We don’t need to cling to the past; instead, we can use the past to inform and inspire us, and use it as a springboard to move into the future. Our shared memory can propel us forward.
Geography and history have a special connection, especially for us city dwellers. Our crammed city streets, sky high buildings, and public squares are all repositories for human stories – they hold our cultural memories and our social history. They inspire us; they remind us of our past and can point us to what a better future might look like.
In New York City, Union Square has always been a flashpoint for political protests. This dates back to the Civil War, when pro-union organizers rallied a quarter of a million people there. Emma Goldman came to Union Square to organize garment workers back in 1893; over a century later, the Black Lives Matter movement used Union Square as a platform to raise awareness about their concerns.
Other public spaces – churches, markets, and even libraries – are also rich in shared memories. New York’s Essex Market has been in operation in one form or another since the 19th century (it moved indoors around 1940), serving as a natural meeting place, a chance for people from different walks of life to rub elbows. Saint Mark’s Church in the Bowery, one of the city’s oldest churches, serves as not only a place of worship but also a performance site, where poets and musicians can share their work with the public. And Saint Peter’s church, in midtown, carries on the tradition of a shared space which is used for both religious practice and the arts; some of the most dynamic jazz concerts take place in this space.
Again, the notion of a shared space is important because it allows for the mingling of different kinds of people, from vastly different communities. These places form a valuable function in society. The activist and journalist Jane Jacobs said it beautifully in her book Dark Ages Ahead:
“While people possess a community, they usually understand that they can’t afford to lose it…but after it is lost, gradually even the memory of what was lost is lost. In miniature, this is the malady of Dark Ages.”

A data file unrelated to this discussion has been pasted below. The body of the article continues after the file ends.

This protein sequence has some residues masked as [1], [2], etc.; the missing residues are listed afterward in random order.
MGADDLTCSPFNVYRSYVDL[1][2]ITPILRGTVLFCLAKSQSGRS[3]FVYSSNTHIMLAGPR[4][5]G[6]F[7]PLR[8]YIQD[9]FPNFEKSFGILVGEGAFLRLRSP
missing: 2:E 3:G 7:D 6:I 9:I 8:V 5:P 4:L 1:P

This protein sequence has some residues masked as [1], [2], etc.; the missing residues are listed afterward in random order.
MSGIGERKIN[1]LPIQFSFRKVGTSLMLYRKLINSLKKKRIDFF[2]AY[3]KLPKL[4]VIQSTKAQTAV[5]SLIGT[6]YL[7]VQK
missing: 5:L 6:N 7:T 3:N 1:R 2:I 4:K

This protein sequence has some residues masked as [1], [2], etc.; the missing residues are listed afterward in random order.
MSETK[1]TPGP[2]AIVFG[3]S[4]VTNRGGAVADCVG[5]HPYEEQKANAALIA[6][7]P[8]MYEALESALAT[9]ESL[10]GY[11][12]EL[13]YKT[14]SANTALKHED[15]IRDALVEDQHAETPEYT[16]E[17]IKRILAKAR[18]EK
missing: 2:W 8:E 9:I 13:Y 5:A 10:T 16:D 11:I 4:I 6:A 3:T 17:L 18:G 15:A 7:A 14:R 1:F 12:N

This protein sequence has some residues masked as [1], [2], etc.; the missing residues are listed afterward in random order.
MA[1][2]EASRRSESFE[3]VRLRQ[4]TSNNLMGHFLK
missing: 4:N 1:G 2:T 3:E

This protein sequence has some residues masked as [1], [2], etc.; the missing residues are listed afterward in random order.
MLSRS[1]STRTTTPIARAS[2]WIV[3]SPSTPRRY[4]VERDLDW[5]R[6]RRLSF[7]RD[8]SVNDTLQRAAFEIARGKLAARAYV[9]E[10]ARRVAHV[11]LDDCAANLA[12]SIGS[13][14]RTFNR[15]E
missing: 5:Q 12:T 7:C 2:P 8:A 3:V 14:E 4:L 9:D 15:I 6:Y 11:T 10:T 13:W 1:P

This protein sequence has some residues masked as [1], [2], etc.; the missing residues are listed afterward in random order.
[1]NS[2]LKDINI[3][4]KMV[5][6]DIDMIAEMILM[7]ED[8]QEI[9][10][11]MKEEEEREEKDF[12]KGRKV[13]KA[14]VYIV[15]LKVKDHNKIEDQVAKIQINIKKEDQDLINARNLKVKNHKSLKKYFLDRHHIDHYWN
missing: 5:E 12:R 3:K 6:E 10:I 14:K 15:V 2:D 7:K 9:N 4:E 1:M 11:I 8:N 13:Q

Jane Jacobs warned against losing our collective memory, because it meant losing our sense of potential and human possibility. In the urban landscape, tearing down buildings and changing the cityscape can mean losing that collective memory. If we lose our shared spaces, we will also lose our shared memory – which means that we will gradually become ever more atomized and isolated.
These communities of shared history are part of communities of circumstance, rather than those of choice, like communities of practice or action. And because of that we often belong to them in an almost automatic and unconscious way. This collective memory is something that binds us together. These memories, positive like a collective achievement or negative like a traumatic event can create a powerful sense of belonging. But as Jane Jacobs said these memories of the past can be fleeting.
How do we protect our public spaces, and our collective memories? Having some kind of artifact, a building, a piece of a leftover structure or even a modern sculpture, helps us remember and keep the power of the event alive. Rituals can also be a powerful reminder of the past (or as Casper ter Kuile talks about in his great book, The Power of Rituals, ways to foster connection with ourselves, others and nature).
Yet sometimes those memories and rituals can also hold us back. How do we remember our collective past and at the same time, how do we stay flexible and keep ourselves from getting stuck in useless nostalgia? We’ve all seen people who can’t stop complaining about how things aren’t what they used to be. It’s tempting to cling to an idealized past and reject the imperfect present. But nostalgia is exclusionary; it keeps people from moving forward.